Back in the day, wisdom teeth had their part to play. "Our ancestors used them to thoroughly chew the foliage that their diet mostly consisted of," Backe says. "As our bodies and diet have evolved, these teeth have become more of a nuisance than helpful."
Today, many people leave them in, and don't have any problems. But for others, wisdom teeth can cause crowding within the mouth, they often get impacted and inflamed, and they can become painful — which is why dentists often recommend they be pulled.
Unlike the gallbladder or the appendix, the spleen is actually a helpful little part of the human anatomy. Located in the upper left part of the abdomen, the spleen "acts as a filter for blood as part of the immune system," Matthew Hoffman, MD noted on WebMD. "Old red blood cells are recycled in the spleen, and platelets and white blood cells are stored there. The spleen also helps fight certain kinds of bacteria that cause pneumonia and meningitis."
That said, "the spleen is a body organ we can survive without," Dr. Kelenne Tuitt, a board-certified family physician, tells Bustle. "It is usually removed if damaged. The function of the spleen is to help filter the blood of toxins and to help fight off infections. It is not necessary to have this organ as we have multiple defense mechanisms to prevent infection."
People with uteruses may need to have them removed for medical reasons, and can go on to live perfectly healthy lives. "[Someone] can have their uterus removed in a hysterectomy as a treatment for cancer, uterine fibroids, chronic pelvic pain, or other reasons," Rettner said. "About [one in three] women in the United States [have] had the procedure by age 60, according to the National Institutes of Health." Someone can also have their ovaries removed, as well as other parts of the reproductive system, and live a normal life.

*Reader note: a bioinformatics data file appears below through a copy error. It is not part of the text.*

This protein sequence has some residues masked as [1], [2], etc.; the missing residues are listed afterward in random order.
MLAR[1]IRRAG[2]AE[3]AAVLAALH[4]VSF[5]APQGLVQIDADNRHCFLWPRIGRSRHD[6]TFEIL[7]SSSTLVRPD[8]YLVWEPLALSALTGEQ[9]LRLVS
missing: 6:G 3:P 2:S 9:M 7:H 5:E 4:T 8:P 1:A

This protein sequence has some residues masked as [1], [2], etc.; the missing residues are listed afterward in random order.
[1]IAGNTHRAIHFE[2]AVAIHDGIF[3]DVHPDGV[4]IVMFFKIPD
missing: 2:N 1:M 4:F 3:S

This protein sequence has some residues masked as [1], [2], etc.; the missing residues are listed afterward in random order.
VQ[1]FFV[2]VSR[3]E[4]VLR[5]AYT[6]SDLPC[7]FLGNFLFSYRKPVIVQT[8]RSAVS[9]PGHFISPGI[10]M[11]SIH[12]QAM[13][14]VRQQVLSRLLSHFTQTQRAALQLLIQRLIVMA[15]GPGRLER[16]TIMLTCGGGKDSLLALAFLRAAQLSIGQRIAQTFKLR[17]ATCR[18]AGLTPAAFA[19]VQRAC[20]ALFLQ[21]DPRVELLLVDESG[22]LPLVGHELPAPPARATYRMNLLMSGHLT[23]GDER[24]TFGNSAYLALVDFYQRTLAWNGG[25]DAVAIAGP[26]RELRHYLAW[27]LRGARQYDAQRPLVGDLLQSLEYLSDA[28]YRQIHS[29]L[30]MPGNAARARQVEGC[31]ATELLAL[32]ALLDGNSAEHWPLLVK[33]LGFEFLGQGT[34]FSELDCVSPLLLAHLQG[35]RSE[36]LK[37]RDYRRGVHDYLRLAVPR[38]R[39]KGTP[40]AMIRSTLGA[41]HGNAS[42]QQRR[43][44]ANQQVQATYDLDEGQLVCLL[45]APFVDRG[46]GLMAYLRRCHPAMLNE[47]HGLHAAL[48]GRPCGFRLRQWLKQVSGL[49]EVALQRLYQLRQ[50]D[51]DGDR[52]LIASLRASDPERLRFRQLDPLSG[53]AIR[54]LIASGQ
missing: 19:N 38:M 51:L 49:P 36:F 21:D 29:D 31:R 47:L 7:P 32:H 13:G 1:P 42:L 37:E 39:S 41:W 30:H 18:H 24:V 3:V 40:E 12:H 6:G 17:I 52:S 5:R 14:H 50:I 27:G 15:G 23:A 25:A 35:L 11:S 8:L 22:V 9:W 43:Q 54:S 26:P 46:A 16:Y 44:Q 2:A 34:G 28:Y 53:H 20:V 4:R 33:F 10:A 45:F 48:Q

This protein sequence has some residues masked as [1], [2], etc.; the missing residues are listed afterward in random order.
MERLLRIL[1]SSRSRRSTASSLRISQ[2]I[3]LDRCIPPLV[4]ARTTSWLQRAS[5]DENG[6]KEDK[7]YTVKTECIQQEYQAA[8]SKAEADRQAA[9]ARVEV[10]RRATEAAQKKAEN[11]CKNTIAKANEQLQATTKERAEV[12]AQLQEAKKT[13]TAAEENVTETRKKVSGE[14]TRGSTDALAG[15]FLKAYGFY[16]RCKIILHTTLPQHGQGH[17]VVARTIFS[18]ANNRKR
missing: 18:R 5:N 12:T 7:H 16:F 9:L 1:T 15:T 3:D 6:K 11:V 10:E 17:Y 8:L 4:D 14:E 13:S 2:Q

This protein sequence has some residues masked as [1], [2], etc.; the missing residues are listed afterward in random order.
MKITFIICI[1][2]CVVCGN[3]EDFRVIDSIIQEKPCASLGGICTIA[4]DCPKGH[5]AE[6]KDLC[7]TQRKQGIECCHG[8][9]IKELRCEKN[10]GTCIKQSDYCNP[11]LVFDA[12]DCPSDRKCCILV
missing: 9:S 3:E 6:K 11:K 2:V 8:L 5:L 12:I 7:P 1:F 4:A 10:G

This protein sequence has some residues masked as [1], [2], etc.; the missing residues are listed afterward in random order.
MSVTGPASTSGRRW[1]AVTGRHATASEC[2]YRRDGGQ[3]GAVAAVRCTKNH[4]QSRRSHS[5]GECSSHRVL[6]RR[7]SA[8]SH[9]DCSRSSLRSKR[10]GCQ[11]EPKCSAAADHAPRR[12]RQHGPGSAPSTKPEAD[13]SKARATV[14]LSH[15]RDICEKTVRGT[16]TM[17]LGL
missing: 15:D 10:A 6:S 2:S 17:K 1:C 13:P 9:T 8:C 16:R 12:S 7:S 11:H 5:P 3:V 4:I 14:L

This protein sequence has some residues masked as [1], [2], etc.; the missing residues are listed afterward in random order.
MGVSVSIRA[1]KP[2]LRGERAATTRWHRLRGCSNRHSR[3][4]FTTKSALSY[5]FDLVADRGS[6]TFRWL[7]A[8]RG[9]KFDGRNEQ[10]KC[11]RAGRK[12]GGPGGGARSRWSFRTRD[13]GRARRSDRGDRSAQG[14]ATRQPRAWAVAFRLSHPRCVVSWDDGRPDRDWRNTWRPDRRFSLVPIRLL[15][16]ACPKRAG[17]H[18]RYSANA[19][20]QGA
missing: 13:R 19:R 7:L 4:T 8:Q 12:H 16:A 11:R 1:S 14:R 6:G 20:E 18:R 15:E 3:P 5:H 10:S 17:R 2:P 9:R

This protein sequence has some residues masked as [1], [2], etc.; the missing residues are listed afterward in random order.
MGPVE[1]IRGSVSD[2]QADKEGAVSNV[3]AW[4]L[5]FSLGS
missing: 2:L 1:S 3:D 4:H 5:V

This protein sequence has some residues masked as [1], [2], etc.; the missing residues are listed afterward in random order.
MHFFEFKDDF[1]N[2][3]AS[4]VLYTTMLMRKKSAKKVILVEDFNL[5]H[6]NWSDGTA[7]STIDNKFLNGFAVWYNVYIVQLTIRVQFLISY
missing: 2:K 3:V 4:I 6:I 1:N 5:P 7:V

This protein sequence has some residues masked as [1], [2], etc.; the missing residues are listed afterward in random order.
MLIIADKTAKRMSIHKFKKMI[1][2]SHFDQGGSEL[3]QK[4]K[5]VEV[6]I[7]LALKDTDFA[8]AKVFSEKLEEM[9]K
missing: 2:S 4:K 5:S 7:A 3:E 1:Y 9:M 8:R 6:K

There are many reasons why someone might have one kidney, instead of the usual two. According to the National Kidney Foundation, it's possible to be born with only one. Sometimes, people have a kidney surgically removed in order to donate it. And other times, it's necessary to remove one due to disease or injury.
While living with one kidney can lead to a slight loss of kidney function later in life, most people live without it quite normally. As long as their other kidney is healthy and functioning properly, they can survive with just one.
As a way of treating or preventing certain diseases — such as colon cancer or Crohn's disease — many people end up having their colon fully removed. And that's OK.
"People can live without a colon, but may need to wear a bag outside their body to collect stool," Rettner said. "However, a surgical procedure can be performed to create a pouch in the small intestine that takes the place of the colon, and in this case, wearing a bag is not necessary, according to the Mayo Clinic."
Similarly, the bladder can also be removed via an operation called a cystectomy, which is used as a way to treat bladder cancer, or tumors on other organs in the pelvic area, according to the Mayo Clinic.
A person can go on to live a healthy life, but will have to find another way to pass their urine. A doctor may insert a tube that drains pee from the kidneys to a bag outside the body. It's also possible to create a reservoir inside the body, according to WebMD, in order to pee more naturally.
It's possible to live a healthy life without these body parts, either because they're vestigial structures, due to the fact humans have two of them — or thanks to modern medical procedures. It just goes to show how amazing the body is, when it comes to adapting and maintaining good health.